COVID-19 & Legislation Updates | Weekly Workplace Recap from July 16 to July 22, 2021

Below are the key announcements from the Ontario, Alberta and BC governments that touch on workplace legislation from July 16 to July 22, 2021.


Invests $10 Million to Help Small Businesses Establish Online Presence

The Ontario government is investing $10 million towards the Digital Main Street program to help over 13,000 small businesses expand their digital presence and market their services online.

As businesses enter Step 3 of the Roadmap to Reopen, the renewed program will provide small businesses with $2,500 grants, technical training, and digital resources to help them reach more customers in person and online, positioning them for a stronger recovery.

Small businesses across Ontario with a brick-and-mortar location and one to 50 employees can apply for $2,500 Digital Transformation Grants, which they can use to purchase new technology and digital services.

For more information, check out this news release


Updates OHS Guidance Documents for Businesses

All public health measures in Alberta have now been lifted except for isolation/quarantine requirements and masking requirements in health care settings and public transit.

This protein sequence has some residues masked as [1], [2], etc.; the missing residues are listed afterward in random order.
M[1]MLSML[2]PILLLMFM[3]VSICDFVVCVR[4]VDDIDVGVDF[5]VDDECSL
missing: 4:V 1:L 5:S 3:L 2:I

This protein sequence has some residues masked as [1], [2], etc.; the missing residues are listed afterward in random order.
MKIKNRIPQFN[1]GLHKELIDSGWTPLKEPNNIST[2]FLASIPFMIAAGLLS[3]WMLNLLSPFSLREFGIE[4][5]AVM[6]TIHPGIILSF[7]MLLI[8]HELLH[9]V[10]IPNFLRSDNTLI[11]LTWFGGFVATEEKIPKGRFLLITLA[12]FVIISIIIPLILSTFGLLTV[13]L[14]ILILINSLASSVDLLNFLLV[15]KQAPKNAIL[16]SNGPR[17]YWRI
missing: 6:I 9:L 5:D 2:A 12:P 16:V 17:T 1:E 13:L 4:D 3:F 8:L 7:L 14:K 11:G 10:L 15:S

In the event businesses would like to continue additional precautions, updated general guidance is available that offers optional mitigations that reduce the transmission risk of COVID-19 and other respiratory illnesses.

Businesses are required to continue to assess the risk of all biological hazards and control the identified risks based on occupational health and safety (OH&S) requirements. Here are a few resources:

For more information, check out more of Alberta's Guidance Documents

British Columbia

Releases "Proof of Vaccination" Guidance for Employers

As vaccination numbers rise, COVID-19 case numbers fall and public health restrictions loosen across BC, more and more employers are considering implementing vaccination status policies.  Examples of this sort of policy include requiring employees to prove they have been vaccinated before entering certain workplaces, or restricting unvaccinated individuals from entering a store. 

In recently released policy guidance, BC’s Human Rights Commissioner outlines its view that vaccination policies need to strike a balance between upholding individual rights and protecting collective rights to health and safety. 

Download the Policy Guidance (PDF).

Sarah Visca
Sarah Visca is the Operations Manager at ConnectsUs HR, a company that provides tools & resources to quickly set up a Human Resources department.  
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